Pete Townsend took the book and turned it into a musical. This is where it gets awesome. It STARRED NINA SIMONE! (and John Lee Hooker, and Roger Daltrey..) On the strength of stage version mounted in 1993 at The Old Vic, Warner Brothers bought the rights to the story, and that’s how the making of the movie got its beginnings. 

Here she is, singing “Fast Food”, one of the songs from the musical:

Here’s a music video with Pete Townshend made for the breakout hit from the musical, A Friend is a Friend:

Since John Alvin had done work for the previous animated film by Warner Brothers, Quest for Camelot, Alvin Studios was brought in early on, to work on logo designs. They are some of the only images from the film out in the world. We are thrilled to have the only John Alvin art from The Iron Giant, all of which, if purchased, comes with an official certificate of authenticity from the estate of John Alvin.

Glorious logo designs for The Iron Giant, from one of the preeminent
movie campaign artists in film history, John Alvin.

Most of the production art resides, bizarrely, 650 feet under the ground in a salt mine that’s been in existence since the 20s, where Warner Brothers archives many of their films. The art is beautiful. (and you can buy a book on The Art of The Iron Giant HERE.)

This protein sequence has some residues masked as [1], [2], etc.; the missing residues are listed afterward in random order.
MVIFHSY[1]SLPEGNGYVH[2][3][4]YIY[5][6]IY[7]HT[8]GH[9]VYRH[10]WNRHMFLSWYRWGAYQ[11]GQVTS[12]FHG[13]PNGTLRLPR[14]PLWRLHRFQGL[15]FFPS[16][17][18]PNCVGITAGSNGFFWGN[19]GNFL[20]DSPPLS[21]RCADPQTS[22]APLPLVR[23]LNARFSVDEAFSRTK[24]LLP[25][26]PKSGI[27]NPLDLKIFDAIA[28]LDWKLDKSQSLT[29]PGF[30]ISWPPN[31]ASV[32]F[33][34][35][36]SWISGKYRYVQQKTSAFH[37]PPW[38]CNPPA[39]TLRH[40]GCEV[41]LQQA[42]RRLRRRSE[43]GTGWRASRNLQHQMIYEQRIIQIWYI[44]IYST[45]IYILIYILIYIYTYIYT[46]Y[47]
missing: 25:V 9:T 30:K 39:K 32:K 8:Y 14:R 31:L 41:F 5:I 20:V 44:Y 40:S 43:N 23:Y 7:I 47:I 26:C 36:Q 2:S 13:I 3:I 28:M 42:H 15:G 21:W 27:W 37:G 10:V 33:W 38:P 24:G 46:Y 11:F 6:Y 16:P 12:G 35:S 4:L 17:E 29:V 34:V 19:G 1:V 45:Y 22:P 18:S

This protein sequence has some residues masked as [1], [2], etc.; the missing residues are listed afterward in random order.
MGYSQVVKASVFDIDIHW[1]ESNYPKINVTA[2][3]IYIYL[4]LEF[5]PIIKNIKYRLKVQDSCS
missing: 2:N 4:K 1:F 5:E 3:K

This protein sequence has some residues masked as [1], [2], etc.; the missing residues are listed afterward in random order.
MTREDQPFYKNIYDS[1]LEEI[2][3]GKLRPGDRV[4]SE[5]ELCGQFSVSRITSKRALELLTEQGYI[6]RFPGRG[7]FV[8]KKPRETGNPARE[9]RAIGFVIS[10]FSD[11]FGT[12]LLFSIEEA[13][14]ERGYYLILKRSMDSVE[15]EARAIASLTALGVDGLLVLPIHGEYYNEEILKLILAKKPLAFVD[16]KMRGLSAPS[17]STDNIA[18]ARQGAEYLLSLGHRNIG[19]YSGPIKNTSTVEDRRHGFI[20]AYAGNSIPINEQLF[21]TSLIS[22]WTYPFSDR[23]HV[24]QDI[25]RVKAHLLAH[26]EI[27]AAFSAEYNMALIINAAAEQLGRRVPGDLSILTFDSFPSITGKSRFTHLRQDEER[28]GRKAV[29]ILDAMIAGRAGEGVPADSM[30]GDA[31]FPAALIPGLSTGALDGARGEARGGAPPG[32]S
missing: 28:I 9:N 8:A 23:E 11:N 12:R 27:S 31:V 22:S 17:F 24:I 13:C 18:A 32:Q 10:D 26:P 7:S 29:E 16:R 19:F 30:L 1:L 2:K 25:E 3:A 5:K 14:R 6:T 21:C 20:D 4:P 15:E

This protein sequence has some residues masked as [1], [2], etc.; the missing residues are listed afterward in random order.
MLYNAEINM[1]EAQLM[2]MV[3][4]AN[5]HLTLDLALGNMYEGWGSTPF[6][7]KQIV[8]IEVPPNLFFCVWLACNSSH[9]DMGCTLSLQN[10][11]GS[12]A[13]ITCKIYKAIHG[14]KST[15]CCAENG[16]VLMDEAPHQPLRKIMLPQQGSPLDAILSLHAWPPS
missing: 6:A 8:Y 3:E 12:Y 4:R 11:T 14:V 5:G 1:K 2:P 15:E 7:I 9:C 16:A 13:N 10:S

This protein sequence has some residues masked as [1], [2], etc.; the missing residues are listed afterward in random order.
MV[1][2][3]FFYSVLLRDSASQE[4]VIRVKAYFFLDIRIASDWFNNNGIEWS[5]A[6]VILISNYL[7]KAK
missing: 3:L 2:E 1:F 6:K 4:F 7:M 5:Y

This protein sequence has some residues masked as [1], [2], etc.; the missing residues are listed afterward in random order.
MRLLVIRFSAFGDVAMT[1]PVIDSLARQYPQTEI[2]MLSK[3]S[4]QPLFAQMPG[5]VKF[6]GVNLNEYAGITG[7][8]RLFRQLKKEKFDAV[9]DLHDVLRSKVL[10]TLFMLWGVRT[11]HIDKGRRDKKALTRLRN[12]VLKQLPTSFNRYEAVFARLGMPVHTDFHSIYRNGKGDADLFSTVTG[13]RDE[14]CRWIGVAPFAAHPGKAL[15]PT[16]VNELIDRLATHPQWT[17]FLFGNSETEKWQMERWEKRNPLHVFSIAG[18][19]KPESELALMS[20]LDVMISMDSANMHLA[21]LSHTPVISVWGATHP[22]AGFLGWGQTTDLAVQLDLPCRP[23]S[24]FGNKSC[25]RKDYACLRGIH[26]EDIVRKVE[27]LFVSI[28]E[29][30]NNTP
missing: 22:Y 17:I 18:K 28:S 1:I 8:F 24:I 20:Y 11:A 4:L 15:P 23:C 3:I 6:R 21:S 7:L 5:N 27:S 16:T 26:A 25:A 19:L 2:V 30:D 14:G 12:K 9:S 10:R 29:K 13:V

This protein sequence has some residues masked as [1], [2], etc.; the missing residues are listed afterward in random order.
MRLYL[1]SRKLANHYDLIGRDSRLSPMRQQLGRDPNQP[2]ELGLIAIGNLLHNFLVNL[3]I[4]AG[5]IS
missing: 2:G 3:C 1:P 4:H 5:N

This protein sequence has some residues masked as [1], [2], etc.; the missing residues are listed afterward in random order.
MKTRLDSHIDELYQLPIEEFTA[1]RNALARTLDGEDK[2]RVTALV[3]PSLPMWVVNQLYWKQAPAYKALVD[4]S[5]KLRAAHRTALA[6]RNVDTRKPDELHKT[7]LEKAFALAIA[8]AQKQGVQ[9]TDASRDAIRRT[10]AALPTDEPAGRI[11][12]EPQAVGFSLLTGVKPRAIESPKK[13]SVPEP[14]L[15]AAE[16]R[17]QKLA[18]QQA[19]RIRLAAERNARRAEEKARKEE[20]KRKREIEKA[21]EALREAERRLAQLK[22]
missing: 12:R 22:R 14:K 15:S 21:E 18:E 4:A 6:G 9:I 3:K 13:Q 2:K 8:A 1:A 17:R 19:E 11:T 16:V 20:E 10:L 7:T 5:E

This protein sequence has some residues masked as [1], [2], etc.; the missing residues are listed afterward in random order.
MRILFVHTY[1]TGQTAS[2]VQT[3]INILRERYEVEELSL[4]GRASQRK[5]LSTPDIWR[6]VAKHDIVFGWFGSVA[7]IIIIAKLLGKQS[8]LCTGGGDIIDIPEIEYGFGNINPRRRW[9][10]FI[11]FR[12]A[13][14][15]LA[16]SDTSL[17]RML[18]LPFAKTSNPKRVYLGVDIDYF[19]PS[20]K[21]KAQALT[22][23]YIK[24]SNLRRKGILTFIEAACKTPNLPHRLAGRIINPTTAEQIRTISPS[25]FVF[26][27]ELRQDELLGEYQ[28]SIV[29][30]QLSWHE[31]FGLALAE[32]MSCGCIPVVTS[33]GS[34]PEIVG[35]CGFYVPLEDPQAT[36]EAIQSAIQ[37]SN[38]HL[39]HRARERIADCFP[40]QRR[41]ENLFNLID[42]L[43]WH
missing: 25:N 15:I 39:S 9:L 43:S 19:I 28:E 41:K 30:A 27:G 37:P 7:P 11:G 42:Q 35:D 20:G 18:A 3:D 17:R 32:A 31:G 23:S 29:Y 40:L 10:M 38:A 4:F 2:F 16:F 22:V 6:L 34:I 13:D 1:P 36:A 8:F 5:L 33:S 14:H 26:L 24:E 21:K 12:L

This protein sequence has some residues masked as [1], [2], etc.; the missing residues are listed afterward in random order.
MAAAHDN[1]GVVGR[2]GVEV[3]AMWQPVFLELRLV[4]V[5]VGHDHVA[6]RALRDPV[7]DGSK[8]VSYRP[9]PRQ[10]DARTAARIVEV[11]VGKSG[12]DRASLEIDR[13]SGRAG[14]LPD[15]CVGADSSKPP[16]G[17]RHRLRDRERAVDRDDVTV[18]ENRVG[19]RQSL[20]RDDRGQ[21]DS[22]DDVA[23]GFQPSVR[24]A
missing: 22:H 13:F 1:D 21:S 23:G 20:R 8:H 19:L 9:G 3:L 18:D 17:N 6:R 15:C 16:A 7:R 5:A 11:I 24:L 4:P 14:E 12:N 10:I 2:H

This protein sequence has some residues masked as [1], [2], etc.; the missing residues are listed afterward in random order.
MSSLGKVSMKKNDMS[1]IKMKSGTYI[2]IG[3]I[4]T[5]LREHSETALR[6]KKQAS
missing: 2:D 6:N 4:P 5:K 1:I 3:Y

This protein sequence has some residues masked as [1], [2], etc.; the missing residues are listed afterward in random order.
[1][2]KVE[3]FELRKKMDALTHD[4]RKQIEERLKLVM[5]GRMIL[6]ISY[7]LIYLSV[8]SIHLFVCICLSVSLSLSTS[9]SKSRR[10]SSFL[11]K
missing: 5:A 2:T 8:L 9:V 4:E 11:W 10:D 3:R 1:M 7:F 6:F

One of the many reasons why the film didn’t do well in initial release, is the fact that other surprising films came out at the same time. Both The Sixth Sense and The Blair Witch Project came out at the same time. Still, those films certainly don’t have the obsessive fanbase The Iron Giant has built since 1999. 

As to gun violence? When Brad Bird pitched the idea after reading the original book, he said he wanted to make it a bit different, and offered, “What if a gun had a soul?” This came out of mourning. Brad Bird’s sister Susan was shot to death  by her estranged husband. 

“Maybe because I was still trying to draw together my own pieces after the death of my sister,” he said, “I had an epiphany: What if a thing developed a soul and what if that thing found out that it was designed to kill, but didn’t want to kill? What if a gun had a soul and didn’t want to be a gun?”

About his loss, he said, “When you shoot somebody, you’re not just killing that person. You’re killing a part of all the people that love that person.”

There’s a quote in the movie by Hogarth to his gigantic friend, “It’s bad to kill. Guns kill. And you don’t have to be a gun. You are what you choose to be. You choose.” 

Brad Bird dedicated The Iron Giant to her. 

The message of the film is about sacrifice, and, as the quote “You are who you choose to be” says, it’s about embracing who you are, not who others wish you to be, or what a hard life, or challenges, (like the ones we are experiencing now!) have allowed you to become. These are all so powerful, given the current state of the world. For most of us, nothing we are doing right now is easy. There are many sacrifices. However, we can go beyond the idea that we are just about money, and power. The world community can show right now that it is more than that. We can show love and compassion to each other.